The Rodin Garden Bar is Making its Return This Summer With New Food & Beverage Items
One of Philly’s hottest outdoor beer gardens is back for the 2023 season. The Rodin Museum Garden Bar (2151 Benjamin Franklin Pkwy.) announced its return with a few new menu items. The seasonal pop- up will serve beer, wine, craft cocktails and small plates in the scenic garden. Enjoy a proper aperitif, and then cool off inside with works of art by the master sculptor Auguste Rodin. From May 26th through August 25th, the Garden Bar will be open every Friday from 4–8:30 p.m. Admission to the Garden Bar is free; admission to Rodin Museum is Pay What You Wish. For those wondering, the garden bar is pet friendly as well.
Food menu items by Constellation Culinary Group include a Roasted Turkey Baguette, Whipped Ricotta, Tofu Bahn Mi, Chilled Citrus Marinated Shrimp, a Mezze Platter, Plantain Chips, Curry House Pickles, and more. Cocktails include a Paloma made with tequila, fever-tree grapefruit soda, and lime, and a Red Rosé cocktail made with gin, sorrel syrup, fever-tree elderflower tonic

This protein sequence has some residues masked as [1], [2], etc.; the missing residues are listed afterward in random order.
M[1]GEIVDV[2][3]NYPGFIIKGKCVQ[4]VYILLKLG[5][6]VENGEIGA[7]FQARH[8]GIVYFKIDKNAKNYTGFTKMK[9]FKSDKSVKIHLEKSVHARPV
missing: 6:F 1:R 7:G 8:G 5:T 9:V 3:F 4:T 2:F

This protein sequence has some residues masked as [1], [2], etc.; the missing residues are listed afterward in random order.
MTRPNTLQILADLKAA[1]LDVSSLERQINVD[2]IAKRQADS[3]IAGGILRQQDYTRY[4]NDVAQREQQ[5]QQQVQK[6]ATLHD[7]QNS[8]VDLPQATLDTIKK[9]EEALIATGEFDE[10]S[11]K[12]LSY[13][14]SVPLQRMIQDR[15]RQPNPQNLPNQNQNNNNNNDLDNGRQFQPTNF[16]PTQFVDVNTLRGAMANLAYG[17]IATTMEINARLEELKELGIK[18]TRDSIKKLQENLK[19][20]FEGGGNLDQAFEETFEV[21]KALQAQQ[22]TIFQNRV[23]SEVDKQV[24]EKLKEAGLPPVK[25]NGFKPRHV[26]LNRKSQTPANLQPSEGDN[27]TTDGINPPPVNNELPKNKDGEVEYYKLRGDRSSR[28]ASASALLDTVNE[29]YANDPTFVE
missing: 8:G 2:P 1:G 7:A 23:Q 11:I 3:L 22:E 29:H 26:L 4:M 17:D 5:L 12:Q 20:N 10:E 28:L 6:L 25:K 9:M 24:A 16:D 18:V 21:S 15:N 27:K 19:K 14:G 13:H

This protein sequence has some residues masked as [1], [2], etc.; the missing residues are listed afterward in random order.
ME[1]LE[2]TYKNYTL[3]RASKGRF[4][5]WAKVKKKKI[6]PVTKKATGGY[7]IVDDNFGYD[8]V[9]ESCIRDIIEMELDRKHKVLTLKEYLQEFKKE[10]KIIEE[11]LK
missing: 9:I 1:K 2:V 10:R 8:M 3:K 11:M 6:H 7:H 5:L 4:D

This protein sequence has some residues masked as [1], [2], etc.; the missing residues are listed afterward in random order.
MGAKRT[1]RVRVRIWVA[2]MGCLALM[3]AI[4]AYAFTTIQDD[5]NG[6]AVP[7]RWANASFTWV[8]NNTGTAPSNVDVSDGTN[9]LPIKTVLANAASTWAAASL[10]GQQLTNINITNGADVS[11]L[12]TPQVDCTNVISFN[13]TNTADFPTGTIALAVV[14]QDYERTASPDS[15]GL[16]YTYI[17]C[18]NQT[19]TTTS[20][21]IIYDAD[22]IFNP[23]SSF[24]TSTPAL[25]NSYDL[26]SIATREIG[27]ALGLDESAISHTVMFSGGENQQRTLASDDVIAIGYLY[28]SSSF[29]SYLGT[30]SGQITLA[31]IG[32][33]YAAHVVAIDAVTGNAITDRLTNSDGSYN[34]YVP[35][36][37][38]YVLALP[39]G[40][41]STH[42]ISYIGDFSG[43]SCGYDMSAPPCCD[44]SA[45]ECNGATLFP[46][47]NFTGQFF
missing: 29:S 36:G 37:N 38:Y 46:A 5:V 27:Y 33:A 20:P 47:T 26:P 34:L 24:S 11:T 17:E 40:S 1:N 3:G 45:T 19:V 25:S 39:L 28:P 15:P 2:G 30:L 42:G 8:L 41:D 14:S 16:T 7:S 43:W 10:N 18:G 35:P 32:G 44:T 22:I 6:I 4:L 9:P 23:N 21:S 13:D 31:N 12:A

The Rodin Museum, located along the Benjamin Franklin Parkway, contains one of the largest collections of sculptor Auguste Rodin’s works outside of Paris. The garden outside the museum showcases eight major works, including “The Thinker” and “The Gates of Hell,”. Admission during these hours is also Pay What You Wish and The Rodin Garden Bar will be open weather permitting.
The garden outside the museum displays a total of eight works. While The Thinker and The Gates of Hell have stood in their same locations since the museum opened in 1929, recent advances in conservation undertaken by the Philadelphia Museum of Art have permitted the return of Adam and The Shade to their original places within the arches of the Meudon Gate for the first time since 1963. The Age of Bronze and Eve have also returned to the niches they once occupied on either side of the museum’s portico overlooking the reflecting pool. On the building’s west side, a space vacant for most of the last eighty years contains a version of the monumental The Three Shades, a generous loan from Iris Cantor.